The movie Where’d you go, Bernadette? is an adaptation of Maria Semple’s novel that goes with the same name, which was quite a rave when it was first published in 2012. It is based on the life of a reclusive star architect who leaves her sublime career to raise a family in Seattle.
This movie by Richard Linklater and the creative genius of the production designer Bruce Curtis is special to the architecture community because of the lead character and its striking designer aesthetic. In the film, the lead Bernadette Fox (played by Cate Blanchette) lives with her tech-billionaire husband Elgie (Billy Crudup) and teenage daughter Bee (Emma Nelson) in a former school located on a hill.
The story starts with the portrayal of Bernadette as a regular suburban mom who finds her life in Seattle unfulfilling. Her character is a synthesis of paranoia, vitriol, and cynicism that is seen as the coping mechanism for her lack of application of creative abilities. Her once glorious architectural career, which was lost in 20 years of domestic life, gets a reboot when she takes the trip to Antarctica.
20 Years of Living under a Rock
Bernadette’s Fox was once a sensation in the field of architecture. She even won the Macarthur Grant award for one of her designs before she chose to adopt a domestic life and settle in Seattle. The move from LA to Seattle was also triggered by a major career setback regarding one of her projects.
She found Seattle’s architecture and planning full of systemic flaws where doing anything would require immense effort, but somehow she couldn’t channel her creative energies there. The only place in Seattle that she admired was the Seattle Public library by Rem Koolhaas. The grand scale and light flushing interiors made her heart race, the good kind of heart race.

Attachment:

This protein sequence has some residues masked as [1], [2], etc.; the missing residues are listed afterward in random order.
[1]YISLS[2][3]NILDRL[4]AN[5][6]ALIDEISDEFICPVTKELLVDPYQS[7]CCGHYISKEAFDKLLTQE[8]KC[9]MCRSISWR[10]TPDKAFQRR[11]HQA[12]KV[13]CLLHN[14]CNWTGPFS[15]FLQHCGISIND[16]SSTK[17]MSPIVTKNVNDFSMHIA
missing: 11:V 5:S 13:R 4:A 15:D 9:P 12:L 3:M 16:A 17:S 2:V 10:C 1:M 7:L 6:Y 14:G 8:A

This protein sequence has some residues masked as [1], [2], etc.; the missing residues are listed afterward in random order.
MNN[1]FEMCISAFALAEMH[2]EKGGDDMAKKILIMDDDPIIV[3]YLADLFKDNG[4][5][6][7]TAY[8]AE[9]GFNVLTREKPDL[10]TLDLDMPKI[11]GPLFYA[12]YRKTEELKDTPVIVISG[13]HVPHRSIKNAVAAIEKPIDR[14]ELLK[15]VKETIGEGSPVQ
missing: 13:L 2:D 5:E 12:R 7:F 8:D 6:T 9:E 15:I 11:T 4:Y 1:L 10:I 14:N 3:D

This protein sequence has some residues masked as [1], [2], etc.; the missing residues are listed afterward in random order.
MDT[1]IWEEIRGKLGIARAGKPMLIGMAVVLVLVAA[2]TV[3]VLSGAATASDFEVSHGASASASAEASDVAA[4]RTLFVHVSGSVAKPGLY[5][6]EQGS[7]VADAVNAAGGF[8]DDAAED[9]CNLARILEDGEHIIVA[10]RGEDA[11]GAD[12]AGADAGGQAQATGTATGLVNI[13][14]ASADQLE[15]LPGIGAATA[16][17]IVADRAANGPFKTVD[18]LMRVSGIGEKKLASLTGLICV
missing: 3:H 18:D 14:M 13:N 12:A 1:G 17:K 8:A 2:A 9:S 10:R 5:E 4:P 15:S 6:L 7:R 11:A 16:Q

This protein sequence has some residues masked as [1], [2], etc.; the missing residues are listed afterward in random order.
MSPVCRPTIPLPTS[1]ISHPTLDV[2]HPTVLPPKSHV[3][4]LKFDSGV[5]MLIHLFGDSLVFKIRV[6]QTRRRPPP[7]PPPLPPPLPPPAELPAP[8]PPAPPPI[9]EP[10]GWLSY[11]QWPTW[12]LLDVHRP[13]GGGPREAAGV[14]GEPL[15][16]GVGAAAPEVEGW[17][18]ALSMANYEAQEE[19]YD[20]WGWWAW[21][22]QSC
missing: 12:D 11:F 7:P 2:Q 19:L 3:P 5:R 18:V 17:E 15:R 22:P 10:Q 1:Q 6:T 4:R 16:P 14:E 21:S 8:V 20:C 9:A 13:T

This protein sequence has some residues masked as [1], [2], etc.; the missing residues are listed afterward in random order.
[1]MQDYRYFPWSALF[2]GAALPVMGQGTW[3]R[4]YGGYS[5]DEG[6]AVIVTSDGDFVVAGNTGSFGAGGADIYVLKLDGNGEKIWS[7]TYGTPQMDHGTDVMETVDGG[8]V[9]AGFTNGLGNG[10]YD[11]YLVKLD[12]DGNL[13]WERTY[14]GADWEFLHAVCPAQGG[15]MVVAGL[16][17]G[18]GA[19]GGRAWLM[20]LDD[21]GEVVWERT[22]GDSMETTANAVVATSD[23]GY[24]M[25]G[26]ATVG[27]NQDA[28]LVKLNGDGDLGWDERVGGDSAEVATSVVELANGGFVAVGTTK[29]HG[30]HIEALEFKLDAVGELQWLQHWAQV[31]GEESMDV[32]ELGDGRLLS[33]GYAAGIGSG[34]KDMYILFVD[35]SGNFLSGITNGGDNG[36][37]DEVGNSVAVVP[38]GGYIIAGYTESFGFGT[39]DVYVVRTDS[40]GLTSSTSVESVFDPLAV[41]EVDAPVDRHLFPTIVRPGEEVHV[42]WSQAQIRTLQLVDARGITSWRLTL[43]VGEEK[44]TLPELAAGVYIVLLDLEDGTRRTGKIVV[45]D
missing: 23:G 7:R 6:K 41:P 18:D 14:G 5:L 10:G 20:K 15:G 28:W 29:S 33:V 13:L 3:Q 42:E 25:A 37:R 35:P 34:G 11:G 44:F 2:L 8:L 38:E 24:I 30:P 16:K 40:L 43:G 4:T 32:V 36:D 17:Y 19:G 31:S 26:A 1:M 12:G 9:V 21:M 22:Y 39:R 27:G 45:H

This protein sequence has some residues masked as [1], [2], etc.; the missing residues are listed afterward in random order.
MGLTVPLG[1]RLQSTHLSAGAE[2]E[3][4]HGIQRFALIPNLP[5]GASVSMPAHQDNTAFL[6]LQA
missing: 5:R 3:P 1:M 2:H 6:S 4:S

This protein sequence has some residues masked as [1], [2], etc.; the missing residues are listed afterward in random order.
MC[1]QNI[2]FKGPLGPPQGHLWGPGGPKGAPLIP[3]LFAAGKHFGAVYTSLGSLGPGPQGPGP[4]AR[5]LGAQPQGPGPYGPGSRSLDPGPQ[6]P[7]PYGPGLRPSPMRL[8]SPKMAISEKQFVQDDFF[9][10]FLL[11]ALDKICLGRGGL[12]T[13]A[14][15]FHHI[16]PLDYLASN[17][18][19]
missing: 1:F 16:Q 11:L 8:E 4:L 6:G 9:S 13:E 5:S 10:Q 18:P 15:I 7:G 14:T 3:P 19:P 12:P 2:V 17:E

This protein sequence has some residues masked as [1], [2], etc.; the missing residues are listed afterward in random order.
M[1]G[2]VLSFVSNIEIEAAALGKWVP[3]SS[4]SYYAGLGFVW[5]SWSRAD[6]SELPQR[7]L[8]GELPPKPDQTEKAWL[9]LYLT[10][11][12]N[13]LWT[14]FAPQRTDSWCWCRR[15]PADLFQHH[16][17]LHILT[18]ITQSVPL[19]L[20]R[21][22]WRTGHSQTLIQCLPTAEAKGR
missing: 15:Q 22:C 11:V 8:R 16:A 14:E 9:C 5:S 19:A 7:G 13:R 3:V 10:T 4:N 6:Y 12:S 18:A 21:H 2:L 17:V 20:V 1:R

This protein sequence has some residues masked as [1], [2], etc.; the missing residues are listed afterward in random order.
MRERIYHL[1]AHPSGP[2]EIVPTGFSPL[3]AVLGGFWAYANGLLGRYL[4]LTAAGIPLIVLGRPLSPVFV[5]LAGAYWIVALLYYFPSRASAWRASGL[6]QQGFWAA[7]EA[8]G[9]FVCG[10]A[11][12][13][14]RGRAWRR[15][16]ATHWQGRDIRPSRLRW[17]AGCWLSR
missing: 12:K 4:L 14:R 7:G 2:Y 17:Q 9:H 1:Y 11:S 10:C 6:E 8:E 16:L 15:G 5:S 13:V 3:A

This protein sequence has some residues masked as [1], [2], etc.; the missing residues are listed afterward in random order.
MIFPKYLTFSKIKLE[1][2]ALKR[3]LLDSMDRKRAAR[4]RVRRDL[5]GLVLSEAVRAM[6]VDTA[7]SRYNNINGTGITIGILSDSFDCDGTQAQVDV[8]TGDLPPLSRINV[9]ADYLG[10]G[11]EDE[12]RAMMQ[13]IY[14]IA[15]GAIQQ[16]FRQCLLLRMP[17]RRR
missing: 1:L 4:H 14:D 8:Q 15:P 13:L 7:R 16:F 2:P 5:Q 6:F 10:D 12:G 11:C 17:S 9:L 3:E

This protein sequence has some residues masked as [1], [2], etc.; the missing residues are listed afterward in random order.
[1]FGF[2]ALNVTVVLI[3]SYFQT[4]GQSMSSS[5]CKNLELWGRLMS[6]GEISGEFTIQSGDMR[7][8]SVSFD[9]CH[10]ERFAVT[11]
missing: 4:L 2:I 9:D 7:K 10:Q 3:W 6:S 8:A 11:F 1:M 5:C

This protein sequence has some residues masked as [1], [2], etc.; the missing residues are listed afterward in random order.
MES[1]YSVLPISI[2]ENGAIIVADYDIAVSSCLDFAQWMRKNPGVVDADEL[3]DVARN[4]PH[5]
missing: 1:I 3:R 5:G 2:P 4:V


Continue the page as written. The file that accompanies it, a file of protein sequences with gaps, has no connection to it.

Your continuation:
The architectural backdrop of the movie switches between the scenes between three major segments – the house of residence, the video essay of the past, and the Antarctican escapade.
The Ramshackled Mansion
The residence of the family exists in a decrepit state. This seems rather ironic at first, considering the fact the protagonist is an architect, but it perfectly symbolizes her drudging state. It perfectly exemplifies and embodies the unspirited and insipid life of Bernadette in Seattle. The European country-style mansion is characterized by leaking roofs, ivy covering most of the walls, and plants growing on the floor boards, indicating a dire need for restoration.
Few of the rooms in the mansion are extravagantly stylish with Victorian interiors. It also has crafty touches here and there; the installation along the staircase particularly stands out. Every room is differently stylized to complement the emotion enacted in the scene. The artsy blue great room embodies Bernadette’s cold creative exertions, the library as a place for serious, focused conversations, and the glamorous living room as the beholder of drama.
The Glorious Past Career in a Flashback Video Essay
The true enigma of architect Bernadette Fox in Where’d you Bernadette? runs as a flashback video essay. It shows the rise and fall of her architectural career. After winning the Macarthur grant, she designed two projects; one was the Beeber Bifocal house and the 20 miles house.
Beeber Bifocal House
The Beeber house was a combination of her eye for design and her knack for knitting leading to a unique invention of knitted bifocal lenses artefacts and architectural members. These were housed inside the abandoned factory that Bernadette very skillfully converted into a livable luxurious house by bringing in ample light.
20 Mile House
The next of Fox’s miracles was the twenty-mile house. This house really spoke of a modernist and sustainable approach to design. All the materials used in this house were sourced within a 20-mile radius of the house. Waste was recycled, and natural materials like wood were also used to construct this marvel. For reasons we won’t discuss here, the house marked the end of Bernadette’s brief first phase of her career.